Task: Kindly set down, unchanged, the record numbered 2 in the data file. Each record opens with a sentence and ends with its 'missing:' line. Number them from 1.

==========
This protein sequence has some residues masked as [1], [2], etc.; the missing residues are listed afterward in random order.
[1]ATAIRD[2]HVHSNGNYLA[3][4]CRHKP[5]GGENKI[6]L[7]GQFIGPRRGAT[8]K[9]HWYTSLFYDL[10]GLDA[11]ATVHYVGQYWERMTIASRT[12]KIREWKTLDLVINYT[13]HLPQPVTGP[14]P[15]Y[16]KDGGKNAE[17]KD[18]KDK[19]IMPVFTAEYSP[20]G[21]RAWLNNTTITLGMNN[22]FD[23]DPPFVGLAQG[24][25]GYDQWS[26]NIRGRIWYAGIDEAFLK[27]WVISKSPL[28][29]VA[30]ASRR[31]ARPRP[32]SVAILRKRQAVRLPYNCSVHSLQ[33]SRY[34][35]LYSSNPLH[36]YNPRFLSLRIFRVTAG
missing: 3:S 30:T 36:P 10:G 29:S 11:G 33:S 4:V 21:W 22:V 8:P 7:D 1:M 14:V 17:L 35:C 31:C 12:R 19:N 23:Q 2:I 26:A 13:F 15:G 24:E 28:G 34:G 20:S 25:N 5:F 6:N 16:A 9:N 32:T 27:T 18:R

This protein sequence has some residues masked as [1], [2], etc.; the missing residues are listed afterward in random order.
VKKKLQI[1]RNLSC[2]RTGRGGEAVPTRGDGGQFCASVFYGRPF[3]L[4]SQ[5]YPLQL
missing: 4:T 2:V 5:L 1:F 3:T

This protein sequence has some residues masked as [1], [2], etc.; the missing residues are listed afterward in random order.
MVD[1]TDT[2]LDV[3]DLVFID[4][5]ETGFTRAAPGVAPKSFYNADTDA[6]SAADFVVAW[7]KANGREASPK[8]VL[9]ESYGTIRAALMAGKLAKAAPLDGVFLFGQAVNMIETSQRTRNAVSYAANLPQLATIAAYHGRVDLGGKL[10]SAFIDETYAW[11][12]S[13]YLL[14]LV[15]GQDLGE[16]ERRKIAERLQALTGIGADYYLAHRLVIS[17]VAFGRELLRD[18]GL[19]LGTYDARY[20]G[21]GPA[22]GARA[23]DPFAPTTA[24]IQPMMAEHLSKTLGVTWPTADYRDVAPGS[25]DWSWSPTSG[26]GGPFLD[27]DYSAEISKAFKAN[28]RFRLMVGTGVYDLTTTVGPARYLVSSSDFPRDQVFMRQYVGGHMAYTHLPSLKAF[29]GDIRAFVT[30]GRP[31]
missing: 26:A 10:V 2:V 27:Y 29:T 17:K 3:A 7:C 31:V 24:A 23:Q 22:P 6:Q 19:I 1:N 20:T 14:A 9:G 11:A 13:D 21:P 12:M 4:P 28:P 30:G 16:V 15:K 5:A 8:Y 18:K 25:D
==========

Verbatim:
This protein sequence has some residues masked as [1], [2], etc.; the missing residues are listed afterward in random order.
VKKKLQI[1]RNLSC[2]RTGRGGEAVPTRGDGGQFCASVFYGRPF[3]L[4]SQ[5]YPLQL
missing: 4:T 2:V 5:L 1:F 3:T